Re: A question about how votes are cast (protecting against multiple sheets of paper)

From: Douglas W. Jones <jones_at_cs_dot_uiowa_dot_edu>
Date: Mon Jan 19 2004 - 09:06:41 CST

On Jan 18, 2004, at 11:31 PM, Karl Auerbach wrote:

> A second question that I have concerns our use of the word
> "ballot" - In the OVC system the ballot is the paper that
> contains the choices the voter made.

The use of the term ballot to refer to the piece of paper containing
the choices the voter has made would seem to me to be close to the
normative use. Technically, the paper pages on the front of the
Votomatic machine constitute the ballot label, while the punched card
itself, containing the record of the voter's selections, is the ballot.
The constitutional use of the term (in the context of the electoral
college) also refers to a slip of paper on which the voter (elector,
in this case) writes the names of the candidates he is voting for.

Only in the context of mechanical lever voting machines and their
analog, the direct recording electronic voting machine, does the term
ballot become problematic. The term ballot label has been used for
the sheet of paper or strips of paper used to label the levers on a
mechanical voting machine; on such a machine, in a serious technical
sense, there is no actual ballot -- the machine retains no record
of the voter's intent other than by incrementing a counter behind the
lever. In a direct recording electronic voting machine, FEC/NASED
standard terminology refers to an electronic ballot image as the
record of one voter's candidate selection.

So, I see nothing non-normative about calling the slip of paper a
ballot. If it is the legal record of a voter's intent that should
be counted in the event of a contested election, then it is, from a
strictly legal perspective, the ballot, and there's no problem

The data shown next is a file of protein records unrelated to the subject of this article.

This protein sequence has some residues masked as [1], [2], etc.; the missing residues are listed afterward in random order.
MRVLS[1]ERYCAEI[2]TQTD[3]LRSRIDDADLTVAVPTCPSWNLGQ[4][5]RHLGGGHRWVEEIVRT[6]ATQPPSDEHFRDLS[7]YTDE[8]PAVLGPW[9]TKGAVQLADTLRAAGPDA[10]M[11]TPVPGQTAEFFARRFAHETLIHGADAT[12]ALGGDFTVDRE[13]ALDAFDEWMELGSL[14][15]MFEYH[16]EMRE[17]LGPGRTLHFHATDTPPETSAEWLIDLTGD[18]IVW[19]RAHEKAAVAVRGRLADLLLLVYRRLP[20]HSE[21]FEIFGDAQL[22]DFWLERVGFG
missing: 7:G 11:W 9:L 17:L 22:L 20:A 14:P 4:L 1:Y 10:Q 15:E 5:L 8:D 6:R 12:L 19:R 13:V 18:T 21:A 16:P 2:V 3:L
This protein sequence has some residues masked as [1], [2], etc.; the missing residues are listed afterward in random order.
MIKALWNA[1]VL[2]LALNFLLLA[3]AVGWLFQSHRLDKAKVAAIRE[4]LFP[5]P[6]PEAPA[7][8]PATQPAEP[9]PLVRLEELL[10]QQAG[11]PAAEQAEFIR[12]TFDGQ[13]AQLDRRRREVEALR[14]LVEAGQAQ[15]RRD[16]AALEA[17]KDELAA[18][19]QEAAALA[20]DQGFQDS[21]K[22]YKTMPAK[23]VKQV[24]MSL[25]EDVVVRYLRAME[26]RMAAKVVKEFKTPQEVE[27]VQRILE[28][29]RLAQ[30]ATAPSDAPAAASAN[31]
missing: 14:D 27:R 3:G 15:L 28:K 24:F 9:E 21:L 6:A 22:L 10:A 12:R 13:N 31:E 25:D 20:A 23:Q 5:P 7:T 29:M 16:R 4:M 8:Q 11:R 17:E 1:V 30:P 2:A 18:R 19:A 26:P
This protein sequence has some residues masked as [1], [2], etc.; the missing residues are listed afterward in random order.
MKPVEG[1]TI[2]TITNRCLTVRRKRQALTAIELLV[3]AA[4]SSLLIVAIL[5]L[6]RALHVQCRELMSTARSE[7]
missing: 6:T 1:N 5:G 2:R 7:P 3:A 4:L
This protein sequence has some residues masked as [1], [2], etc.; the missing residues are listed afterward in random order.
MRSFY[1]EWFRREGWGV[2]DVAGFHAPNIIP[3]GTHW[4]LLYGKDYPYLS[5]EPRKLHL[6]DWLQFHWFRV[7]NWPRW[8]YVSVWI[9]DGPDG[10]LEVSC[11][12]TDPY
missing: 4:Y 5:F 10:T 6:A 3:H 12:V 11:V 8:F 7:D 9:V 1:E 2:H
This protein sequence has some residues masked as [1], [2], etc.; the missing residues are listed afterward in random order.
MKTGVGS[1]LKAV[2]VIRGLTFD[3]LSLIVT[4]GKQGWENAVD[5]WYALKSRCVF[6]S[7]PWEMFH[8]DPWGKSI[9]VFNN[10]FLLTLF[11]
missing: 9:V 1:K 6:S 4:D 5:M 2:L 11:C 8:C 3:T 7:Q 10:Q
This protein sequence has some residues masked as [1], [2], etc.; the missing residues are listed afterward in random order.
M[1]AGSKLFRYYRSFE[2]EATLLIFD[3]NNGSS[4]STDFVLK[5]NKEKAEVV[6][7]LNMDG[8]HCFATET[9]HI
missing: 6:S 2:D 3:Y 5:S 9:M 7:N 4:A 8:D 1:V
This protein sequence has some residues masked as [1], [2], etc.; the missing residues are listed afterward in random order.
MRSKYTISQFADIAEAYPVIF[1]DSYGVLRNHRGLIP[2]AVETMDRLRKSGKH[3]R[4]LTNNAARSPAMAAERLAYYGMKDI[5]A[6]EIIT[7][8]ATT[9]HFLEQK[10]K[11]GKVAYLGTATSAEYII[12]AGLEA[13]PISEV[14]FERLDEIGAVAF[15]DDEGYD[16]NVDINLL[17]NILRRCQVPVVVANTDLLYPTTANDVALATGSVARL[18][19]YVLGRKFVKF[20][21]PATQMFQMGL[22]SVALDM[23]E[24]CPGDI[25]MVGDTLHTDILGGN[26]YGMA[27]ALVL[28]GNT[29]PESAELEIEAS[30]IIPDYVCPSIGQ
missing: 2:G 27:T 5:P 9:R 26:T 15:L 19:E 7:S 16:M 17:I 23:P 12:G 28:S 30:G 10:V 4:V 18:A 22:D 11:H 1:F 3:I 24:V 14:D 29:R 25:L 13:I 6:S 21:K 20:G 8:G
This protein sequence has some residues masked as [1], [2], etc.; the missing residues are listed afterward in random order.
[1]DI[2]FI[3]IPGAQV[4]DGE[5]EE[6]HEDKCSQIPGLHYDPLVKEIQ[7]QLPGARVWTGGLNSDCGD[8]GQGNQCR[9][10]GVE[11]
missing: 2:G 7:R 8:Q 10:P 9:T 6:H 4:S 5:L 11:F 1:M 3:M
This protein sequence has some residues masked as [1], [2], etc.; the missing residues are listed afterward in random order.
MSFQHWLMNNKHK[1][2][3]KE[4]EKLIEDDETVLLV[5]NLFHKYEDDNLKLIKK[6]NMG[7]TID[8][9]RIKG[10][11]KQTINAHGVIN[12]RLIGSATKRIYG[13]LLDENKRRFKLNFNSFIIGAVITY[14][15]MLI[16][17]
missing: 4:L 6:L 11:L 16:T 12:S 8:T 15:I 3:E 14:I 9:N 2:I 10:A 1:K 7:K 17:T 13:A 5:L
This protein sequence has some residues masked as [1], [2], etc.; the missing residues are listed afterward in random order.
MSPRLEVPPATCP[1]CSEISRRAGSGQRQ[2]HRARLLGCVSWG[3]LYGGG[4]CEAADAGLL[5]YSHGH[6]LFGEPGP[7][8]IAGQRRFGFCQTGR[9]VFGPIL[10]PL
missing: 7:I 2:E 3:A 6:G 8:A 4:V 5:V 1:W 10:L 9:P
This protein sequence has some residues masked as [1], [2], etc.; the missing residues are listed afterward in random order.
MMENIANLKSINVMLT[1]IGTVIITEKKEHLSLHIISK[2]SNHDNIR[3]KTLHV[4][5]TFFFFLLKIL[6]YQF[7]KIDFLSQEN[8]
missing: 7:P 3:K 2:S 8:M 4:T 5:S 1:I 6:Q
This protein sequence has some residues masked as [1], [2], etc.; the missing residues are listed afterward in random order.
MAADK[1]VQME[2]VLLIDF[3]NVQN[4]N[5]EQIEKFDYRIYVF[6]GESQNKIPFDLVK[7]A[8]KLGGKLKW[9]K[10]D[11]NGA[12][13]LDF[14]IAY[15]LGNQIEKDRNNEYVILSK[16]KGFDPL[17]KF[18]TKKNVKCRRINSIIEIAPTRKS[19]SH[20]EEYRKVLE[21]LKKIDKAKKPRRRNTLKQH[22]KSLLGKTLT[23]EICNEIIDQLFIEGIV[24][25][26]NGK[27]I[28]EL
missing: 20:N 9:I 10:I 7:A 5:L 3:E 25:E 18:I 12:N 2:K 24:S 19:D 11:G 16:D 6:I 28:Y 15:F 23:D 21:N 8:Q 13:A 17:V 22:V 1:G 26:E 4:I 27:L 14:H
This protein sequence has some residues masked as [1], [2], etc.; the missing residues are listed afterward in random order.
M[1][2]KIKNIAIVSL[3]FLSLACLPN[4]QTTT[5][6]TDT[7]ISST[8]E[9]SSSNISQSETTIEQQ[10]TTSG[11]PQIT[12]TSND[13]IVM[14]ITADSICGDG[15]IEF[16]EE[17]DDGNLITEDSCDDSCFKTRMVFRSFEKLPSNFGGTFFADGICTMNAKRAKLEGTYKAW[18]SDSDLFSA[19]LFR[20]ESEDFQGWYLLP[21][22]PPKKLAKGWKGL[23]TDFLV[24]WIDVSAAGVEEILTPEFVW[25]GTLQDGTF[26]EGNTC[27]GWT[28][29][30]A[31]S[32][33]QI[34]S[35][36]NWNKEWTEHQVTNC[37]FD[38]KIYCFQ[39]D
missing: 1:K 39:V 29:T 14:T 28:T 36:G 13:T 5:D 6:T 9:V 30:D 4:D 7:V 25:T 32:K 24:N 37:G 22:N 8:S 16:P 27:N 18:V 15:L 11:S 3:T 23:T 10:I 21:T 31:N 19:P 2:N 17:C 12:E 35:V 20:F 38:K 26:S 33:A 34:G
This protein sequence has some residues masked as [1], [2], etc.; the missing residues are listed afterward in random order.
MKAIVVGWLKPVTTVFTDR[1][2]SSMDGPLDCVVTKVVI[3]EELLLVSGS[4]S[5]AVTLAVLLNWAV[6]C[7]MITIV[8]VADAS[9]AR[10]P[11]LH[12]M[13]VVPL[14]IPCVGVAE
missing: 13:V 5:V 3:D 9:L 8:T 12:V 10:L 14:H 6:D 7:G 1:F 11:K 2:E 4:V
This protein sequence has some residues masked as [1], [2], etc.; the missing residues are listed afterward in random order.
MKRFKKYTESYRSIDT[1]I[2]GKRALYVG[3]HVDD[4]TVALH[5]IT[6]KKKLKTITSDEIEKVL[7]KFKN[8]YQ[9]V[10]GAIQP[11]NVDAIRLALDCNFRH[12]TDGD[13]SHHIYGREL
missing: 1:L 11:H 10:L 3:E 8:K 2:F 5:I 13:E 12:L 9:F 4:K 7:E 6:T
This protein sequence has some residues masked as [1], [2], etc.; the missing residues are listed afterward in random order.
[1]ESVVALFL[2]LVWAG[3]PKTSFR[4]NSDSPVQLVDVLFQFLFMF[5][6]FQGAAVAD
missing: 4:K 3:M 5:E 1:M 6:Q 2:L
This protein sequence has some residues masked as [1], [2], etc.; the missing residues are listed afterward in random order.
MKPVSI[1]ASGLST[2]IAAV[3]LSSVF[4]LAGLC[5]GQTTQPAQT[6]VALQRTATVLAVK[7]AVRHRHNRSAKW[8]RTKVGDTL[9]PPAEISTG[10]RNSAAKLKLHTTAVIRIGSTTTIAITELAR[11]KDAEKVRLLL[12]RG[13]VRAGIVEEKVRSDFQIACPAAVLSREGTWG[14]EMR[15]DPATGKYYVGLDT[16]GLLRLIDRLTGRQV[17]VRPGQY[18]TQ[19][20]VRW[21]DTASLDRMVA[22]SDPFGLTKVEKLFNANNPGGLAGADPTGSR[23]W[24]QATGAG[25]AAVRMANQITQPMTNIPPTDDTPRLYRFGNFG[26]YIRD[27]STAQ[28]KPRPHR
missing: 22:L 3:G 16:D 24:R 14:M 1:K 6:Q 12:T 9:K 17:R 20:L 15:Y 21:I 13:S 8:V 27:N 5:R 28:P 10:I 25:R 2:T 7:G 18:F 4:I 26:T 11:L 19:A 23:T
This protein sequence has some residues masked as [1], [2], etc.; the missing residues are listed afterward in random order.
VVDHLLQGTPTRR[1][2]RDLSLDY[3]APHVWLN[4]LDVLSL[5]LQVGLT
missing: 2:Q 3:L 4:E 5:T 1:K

calling it that.

> This seems sufficiently dissonant from other uses of the term
> "ballot", including that word in the US Constitution, that we may want
> to
> find a differnt, less overloaded word, to act as the noun for the paper
> produced by the OVC system????

Quite frankly, I don't see how it is so distinct from other
uses of the term. It seems perfectly in keeping with the classical
usage. The only problem I can see is the usage that came with the
introduction of the Australian ballot, where you talk about "getting
your candidate's name on the ballot" or you talk about "ballot access"
or about printing the ballot in the paper before the election. Our
ballots aren't Australian ballots.

If there is a need to use a different term, we can go back
to the 19th century and use the word ticket. As in, "he voted the
straight party ticket." Back then, parties distributed "straight party
tickets" to the voters, and voters had the option of using a party
ticket, writing out their own ticket, long hand, on their own paper,
or voting a party ticket with names they didn't like struck out.
Technically, these tickets were ballots, but the slang term ticket
is still with us a century later, so it obviously has a strong
resonance.

                        Doug Jones
                        jones@cs.uiowa.edu
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Received on Mon Jan 10 00:48:11 2005

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